The Commodity Futures Trading Commission (CFTC) recently issued an order which simultaneously filed and settled charges against XP Investments US, LLC, a Delaware corporation (XP) based in New York which provides brokerage services for non-deliverable forwards and other commodity interests. The CFTC accused XP of failing to maintain records of certain audio recordings for May and June of 2019 which, as a registered introducing broker, the company was required to keep for at least a year under the Commodity Exchange Act (CEA) and CFTC regulations. Those records included communications concerning quotes, solicitations, bids, offers, instructions, trading, and/or prices leading to transactions in commodity interests and/or related forward transactions. Without admitting or denying the findings or conclusions of the Commission, XP agreed to pay a civil monetary penalty of $500,000 and cease and desist from further violations of the CEA and CFTC regulations.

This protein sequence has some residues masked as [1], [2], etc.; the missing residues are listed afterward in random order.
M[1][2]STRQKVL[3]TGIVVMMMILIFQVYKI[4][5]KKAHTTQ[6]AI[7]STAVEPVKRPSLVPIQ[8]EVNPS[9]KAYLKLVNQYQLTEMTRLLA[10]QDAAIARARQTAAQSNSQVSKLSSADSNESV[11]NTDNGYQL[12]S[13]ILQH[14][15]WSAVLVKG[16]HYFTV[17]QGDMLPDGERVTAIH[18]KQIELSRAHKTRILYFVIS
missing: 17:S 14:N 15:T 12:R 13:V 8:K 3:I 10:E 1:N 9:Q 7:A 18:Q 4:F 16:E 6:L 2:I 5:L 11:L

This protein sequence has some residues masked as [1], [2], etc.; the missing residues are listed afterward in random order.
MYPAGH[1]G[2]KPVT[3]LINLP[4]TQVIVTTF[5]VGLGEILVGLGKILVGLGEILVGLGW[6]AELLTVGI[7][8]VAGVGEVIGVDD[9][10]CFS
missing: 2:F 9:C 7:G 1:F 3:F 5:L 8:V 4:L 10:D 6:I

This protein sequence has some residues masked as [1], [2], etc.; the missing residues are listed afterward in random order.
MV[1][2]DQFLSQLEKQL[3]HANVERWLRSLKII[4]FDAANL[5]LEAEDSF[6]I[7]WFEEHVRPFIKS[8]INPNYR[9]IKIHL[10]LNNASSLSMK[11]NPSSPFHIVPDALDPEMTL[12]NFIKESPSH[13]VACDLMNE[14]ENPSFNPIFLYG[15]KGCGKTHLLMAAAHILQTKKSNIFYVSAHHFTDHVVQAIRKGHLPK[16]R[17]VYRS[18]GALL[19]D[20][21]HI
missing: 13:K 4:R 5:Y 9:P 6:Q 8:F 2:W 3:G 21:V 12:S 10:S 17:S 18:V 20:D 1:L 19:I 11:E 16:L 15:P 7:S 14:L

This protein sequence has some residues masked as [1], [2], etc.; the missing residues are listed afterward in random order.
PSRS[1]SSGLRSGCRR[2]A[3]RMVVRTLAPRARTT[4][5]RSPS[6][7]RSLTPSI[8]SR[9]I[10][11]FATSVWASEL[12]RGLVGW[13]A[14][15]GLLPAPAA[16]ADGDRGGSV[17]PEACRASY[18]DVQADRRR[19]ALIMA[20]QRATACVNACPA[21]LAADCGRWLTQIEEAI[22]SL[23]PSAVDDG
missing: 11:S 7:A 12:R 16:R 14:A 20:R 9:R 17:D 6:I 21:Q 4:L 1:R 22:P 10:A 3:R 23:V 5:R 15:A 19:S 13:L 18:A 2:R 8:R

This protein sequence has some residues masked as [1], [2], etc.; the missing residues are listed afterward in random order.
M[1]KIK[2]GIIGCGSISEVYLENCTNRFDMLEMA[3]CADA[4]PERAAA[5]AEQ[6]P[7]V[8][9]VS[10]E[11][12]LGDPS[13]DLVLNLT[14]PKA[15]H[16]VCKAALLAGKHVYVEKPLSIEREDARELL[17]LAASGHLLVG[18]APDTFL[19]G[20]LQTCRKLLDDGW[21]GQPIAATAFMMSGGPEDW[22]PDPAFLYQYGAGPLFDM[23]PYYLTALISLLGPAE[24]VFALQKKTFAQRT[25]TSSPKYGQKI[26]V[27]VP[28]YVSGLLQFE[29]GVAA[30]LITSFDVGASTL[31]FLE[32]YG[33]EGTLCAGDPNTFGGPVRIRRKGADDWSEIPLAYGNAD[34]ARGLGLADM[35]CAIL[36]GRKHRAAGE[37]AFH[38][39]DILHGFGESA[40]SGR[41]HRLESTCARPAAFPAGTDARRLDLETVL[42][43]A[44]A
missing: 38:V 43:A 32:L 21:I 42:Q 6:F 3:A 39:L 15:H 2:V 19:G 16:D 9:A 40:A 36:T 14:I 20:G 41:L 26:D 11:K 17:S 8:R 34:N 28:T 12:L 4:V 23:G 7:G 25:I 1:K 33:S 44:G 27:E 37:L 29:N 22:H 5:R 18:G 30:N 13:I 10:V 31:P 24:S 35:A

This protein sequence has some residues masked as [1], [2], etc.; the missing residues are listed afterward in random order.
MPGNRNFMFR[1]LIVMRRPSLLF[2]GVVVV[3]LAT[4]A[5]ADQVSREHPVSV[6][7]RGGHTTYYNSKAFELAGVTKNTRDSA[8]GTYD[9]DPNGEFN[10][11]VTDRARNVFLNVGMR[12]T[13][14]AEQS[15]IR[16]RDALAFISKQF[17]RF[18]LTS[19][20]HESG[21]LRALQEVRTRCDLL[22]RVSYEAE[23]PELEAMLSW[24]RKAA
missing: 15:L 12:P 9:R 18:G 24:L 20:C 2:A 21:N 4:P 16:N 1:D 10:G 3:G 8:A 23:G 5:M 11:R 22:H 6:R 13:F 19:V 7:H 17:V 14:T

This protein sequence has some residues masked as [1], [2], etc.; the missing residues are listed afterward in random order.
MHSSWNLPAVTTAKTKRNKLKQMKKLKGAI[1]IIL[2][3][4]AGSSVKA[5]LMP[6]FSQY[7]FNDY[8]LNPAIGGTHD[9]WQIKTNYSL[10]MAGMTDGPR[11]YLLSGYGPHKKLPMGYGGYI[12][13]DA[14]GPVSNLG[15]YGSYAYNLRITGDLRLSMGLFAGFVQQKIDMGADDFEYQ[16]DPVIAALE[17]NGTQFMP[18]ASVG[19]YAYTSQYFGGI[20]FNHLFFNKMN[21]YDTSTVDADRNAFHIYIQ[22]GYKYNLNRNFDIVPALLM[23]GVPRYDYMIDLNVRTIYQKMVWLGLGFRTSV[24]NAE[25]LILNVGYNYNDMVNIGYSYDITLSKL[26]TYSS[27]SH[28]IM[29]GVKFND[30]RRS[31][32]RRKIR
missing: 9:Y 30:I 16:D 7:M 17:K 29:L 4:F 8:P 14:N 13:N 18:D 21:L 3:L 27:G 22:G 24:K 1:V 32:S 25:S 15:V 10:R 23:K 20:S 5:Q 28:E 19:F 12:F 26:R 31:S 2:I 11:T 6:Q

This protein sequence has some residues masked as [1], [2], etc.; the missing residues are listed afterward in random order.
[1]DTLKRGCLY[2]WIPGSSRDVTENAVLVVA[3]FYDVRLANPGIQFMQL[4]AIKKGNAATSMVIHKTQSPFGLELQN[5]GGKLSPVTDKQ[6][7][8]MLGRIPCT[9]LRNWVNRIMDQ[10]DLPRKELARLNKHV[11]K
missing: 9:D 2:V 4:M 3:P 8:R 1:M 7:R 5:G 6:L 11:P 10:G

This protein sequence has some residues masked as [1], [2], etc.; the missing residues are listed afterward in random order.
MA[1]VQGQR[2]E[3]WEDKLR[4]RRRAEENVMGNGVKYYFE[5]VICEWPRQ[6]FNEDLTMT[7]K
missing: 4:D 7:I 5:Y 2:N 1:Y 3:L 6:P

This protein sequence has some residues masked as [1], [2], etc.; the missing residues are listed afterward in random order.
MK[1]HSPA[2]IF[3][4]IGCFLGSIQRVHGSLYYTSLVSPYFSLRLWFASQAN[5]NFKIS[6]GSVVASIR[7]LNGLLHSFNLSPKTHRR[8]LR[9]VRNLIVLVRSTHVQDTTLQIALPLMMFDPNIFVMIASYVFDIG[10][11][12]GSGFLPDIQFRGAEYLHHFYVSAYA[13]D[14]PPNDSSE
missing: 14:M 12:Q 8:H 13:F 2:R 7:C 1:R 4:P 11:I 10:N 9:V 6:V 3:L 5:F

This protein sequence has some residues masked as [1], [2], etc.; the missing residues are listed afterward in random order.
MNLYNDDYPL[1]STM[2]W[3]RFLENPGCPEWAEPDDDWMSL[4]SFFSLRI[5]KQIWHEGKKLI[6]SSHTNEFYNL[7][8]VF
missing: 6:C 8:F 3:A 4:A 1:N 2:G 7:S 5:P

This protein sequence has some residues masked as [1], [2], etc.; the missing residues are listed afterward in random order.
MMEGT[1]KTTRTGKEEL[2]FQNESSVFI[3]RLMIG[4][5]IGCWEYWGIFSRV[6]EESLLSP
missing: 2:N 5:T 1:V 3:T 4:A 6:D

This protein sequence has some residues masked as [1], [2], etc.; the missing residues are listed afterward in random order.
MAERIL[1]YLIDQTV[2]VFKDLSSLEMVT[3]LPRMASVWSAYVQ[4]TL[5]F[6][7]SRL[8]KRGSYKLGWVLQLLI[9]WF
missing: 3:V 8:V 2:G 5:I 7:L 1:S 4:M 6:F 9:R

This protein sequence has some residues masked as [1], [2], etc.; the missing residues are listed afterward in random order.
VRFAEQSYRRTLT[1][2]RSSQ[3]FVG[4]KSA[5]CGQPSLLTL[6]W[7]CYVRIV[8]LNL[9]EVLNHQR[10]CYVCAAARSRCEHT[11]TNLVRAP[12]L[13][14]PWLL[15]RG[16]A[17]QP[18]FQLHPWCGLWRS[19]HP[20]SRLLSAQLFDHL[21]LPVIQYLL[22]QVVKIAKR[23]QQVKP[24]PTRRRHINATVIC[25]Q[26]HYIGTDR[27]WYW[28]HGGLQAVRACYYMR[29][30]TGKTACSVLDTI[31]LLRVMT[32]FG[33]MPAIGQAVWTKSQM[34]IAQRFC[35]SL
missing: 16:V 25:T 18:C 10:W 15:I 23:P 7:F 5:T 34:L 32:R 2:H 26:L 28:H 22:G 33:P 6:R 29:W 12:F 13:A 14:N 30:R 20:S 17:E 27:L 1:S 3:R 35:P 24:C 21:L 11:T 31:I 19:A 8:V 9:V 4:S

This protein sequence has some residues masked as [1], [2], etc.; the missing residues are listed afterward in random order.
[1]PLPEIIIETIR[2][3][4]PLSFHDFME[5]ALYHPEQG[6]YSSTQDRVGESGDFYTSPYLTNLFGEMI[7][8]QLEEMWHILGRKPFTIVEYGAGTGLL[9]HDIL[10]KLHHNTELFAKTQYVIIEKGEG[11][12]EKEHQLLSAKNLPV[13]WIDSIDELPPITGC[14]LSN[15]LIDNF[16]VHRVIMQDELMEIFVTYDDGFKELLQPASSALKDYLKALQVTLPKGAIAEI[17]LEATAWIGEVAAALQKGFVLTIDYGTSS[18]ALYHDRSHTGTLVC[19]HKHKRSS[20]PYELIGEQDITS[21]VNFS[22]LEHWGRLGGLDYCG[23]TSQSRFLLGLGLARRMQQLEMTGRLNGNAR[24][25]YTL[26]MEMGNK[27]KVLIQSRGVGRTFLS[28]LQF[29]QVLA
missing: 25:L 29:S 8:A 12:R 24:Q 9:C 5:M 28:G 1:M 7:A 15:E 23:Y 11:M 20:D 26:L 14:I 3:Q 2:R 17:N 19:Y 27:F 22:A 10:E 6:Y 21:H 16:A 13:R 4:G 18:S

According to the CFTC’s order, which was filed on September 23, 2022, the recordkeeping failures occurred when XP relocated its New York office in 2019 and then used an audio recording system in the new office location that was improperly installed by a third-party vendor. According to the order, the recording system’s outage warning system failed to indicate that there were recording errors at the new office and “spot checks” conducted of the audio call recording system by XP failed to reveal the recording issue. These mishaps allegedly caused XP to have inconsistent and incomplete recordings of audio calls for 25 days in May and June of 2019. When XP discovered the audio recording issue in June of 2019, it promptly took steps to fully remediate the issue. The order explains that XP applied a technical fix to properly sync its recording system, enhanced its systems to distinguish between phone speaker and handset calls; replaced its third-party vendor; formalized its process of spot-checking recordings; and, instituted a surveillance trade reconstruction initiative which tests the capture of recordings attendant to trades. Because XP failed to retain 25 days of required audio recordings, the CFTC found that XP violated Section 4g(a) of the CEA and CFTC Regulations 1.31(b)(2) and 1.35(a)(1)(iii).